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Biodiesel RIN values continue to decline

A 24-cent drop in biodiesel RIN values has been seen in the past month and a half
By Ron Kotrba | June 20, 2012

2012 biodiesel RIN prices have been on the decline for the past month and a half. After steadying at about $1.45 for several months, beginning in May—just after the Green Diesel NOV, followed by a series of events including the OceanConnect lawsuit against U.S. EPA for its handling of the RIN scandals, the FBI raid on Cima Green and subsequent subpoenas issued seeking information on Indiana-based eBiofuels—prices began to slip.

On May 1, according to Atlas Commodities, 2012 biodiesel RIN bids were at $1.40 and offers stood at $1.44. Yesterday, June 19, bids were at $1.18 and offers at $1.20. That's about a 17 percent drop. 

My initial thought on why this rather sudden price drop is obvious: given EPA’s “buyer beware” stance on purchasing RINs (as of now anyway, perhaps it will change as a result of Congress’ investigation) and the yet unknowns regarding how many more invalid RINs are still on the marketplace, obligated parties are reluctant to purchase right now. When goods are not being bought, prices go down. It’s simple economics.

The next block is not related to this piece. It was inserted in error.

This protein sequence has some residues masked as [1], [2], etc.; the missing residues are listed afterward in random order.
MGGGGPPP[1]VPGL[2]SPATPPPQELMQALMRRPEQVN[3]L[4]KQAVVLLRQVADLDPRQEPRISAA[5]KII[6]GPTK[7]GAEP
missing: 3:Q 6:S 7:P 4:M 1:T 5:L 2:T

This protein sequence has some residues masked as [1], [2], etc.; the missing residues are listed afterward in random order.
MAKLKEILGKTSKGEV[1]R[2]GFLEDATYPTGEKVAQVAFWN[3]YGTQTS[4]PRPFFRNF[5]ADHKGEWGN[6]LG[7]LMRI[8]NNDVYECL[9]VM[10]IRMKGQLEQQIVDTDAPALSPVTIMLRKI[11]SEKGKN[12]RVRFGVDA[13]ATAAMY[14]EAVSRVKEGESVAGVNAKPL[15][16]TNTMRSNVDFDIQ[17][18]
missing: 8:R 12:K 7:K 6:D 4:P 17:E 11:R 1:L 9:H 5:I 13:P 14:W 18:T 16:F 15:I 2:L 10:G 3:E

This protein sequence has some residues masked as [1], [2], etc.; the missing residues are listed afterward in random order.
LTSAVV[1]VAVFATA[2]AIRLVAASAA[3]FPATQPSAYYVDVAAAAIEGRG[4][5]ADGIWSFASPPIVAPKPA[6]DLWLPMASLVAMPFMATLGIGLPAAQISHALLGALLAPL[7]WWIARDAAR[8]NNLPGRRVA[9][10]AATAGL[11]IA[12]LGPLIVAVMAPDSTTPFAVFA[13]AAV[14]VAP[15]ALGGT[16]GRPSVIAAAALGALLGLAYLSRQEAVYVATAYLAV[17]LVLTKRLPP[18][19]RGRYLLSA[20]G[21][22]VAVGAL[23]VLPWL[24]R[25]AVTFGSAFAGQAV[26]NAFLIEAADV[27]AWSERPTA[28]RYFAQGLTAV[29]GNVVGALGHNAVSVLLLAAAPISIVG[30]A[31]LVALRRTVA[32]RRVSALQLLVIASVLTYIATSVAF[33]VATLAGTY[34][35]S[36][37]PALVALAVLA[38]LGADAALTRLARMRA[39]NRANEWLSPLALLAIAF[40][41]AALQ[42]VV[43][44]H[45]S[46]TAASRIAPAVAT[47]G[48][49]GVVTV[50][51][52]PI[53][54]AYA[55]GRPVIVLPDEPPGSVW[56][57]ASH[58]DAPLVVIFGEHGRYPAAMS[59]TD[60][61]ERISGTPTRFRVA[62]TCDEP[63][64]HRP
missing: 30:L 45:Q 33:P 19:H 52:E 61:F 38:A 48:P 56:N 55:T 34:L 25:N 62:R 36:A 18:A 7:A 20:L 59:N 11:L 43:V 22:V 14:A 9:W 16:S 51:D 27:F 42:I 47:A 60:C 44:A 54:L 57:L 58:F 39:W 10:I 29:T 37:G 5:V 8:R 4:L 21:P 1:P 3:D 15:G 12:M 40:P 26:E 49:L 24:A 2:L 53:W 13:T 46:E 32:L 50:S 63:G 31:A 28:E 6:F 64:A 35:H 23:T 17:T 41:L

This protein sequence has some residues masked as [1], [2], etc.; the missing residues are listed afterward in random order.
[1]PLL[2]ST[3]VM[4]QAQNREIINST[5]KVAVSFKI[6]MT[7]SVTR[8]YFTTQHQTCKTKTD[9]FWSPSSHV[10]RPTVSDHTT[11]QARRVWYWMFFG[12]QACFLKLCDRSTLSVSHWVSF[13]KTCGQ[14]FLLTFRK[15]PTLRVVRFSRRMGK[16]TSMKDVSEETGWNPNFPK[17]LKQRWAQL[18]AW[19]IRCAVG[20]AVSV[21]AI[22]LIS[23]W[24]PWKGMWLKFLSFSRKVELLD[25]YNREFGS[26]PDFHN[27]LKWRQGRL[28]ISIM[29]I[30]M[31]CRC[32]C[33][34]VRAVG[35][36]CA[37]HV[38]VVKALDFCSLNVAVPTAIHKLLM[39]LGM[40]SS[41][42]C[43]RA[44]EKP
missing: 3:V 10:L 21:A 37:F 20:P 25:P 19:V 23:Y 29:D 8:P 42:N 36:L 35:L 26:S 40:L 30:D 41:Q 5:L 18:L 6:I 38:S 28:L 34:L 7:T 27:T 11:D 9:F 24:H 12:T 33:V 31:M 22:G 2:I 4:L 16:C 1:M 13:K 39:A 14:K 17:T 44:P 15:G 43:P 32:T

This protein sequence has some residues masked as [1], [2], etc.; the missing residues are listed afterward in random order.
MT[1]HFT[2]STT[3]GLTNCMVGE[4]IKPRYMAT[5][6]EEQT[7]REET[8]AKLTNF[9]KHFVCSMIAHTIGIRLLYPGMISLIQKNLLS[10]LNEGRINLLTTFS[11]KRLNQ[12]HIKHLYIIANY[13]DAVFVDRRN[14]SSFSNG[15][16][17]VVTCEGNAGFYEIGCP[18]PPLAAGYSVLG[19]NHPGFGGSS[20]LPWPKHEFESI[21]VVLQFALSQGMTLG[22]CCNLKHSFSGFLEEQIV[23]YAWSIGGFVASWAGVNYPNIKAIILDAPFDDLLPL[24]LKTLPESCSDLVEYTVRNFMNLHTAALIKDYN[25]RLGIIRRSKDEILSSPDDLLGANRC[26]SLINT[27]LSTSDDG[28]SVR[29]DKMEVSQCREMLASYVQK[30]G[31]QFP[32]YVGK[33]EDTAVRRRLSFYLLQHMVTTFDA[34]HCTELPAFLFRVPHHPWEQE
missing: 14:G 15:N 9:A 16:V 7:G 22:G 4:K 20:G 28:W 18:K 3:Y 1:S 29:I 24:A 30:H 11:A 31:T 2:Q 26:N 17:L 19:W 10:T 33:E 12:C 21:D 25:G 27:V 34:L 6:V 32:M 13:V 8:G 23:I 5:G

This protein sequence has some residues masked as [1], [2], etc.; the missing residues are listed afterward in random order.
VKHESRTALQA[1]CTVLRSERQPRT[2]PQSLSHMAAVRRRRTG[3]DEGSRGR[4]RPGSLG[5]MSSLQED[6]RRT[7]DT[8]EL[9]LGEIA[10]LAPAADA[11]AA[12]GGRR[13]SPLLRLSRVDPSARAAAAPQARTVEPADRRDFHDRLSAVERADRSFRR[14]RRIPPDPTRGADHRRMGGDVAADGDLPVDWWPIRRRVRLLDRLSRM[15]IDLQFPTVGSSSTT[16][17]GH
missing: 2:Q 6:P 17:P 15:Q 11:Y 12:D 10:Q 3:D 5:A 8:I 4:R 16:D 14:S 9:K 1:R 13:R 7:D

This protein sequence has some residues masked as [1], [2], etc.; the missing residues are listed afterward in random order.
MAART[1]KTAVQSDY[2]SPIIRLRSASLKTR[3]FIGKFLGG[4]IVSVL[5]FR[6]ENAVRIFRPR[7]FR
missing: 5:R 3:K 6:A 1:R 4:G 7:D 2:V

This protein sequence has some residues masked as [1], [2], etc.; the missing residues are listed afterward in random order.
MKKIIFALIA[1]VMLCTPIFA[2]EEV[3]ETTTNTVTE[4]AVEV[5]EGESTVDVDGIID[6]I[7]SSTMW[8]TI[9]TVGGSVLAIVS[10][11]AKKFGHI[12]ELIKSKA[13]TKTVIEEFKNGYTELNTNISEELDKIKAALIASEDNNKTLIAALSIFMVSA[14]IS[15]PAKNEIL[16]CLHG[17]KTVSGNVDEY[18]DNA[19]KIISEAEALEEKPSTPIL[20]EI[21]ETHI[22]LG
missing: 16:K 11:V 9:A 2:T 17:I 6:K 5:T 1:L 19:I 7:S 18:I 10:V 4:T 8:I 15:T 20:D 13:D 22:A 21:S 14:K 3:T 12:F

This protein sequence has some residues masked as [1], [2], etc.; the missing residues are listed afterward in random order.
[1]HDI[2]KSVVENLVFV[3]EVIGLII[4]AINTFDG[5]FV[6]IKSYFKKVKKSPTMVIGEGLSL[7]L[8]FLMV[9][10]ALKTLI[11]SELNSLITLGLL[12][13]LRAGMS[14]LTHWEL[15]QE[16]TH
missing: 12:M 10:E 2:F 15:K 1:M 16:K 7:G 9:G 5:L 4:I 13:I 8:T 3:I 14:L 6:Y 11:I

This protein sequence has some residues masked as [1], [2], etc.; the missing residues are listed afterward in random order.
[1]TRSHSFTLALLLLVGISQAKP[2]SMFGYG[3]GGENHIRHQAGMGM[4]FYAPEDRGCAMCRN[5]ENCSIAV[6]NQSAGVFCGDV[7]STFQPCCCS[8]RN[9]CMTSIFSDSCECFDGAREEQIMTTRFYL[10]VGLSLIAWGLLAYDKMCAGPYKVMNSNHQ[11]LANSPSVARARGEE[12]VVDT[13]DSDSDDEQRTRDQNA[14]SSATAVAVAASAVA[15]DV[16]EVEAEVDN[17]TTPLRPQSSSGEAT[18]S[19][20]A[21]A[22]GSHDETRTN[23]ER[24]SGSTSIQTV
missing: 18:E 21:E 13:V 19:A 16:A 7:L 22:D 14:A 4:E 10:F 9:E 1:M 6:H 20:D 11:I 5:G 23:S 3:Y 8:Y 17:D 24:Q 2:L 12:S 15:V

Consider where the industry is today: mired in the aftermath of a devastating RIN scandal and on the verge of market stability as the powerful, new RIN Integrity Network by Genscape, now merged with Lee Enterprises’ RIN 9000 program, is getting off the ground. We’re in limbo, essentially.

“I think the initial decline in RIN prices over the past few months was pretty foreseeable,” says Wayne Lee, CEO of Lee Enterprises, “given the publicity surrounding the couple of RIN fraud cases and the current hesitancy of obligated parties to purchase RINs. I think programs such as Genscape’s RIN Integrity Network will be quite instrumental in helping reduce the fear of buying RINs. My opinion is that we will see a pretty significant increase in RIN prices over the next six to eight months as obligated parties begin to focus on their 2012 RFS2 obligations and even begin vetting biodiesel plants on their own. I know that we are getting more calls than ever about RINs and vetting.”

Jess Hewitt of Gulf Hydrocarbon, and Lee Enterprises' RIN expert consultant, says he thinks the drop in RIN values has more to do with the price spread between diesel and biodiesel. He says the price difference right now is about $1.50. When the spread is higher, RIN prices go up. When the spread is lower, RIN prices go down. Obligated parties weigh out the most cost-efficient approach to meeting their obligations and sometimes that means buying wet gallons instead of credits. 

I want to hear from my biodiesel readers, what are your thoughts on this?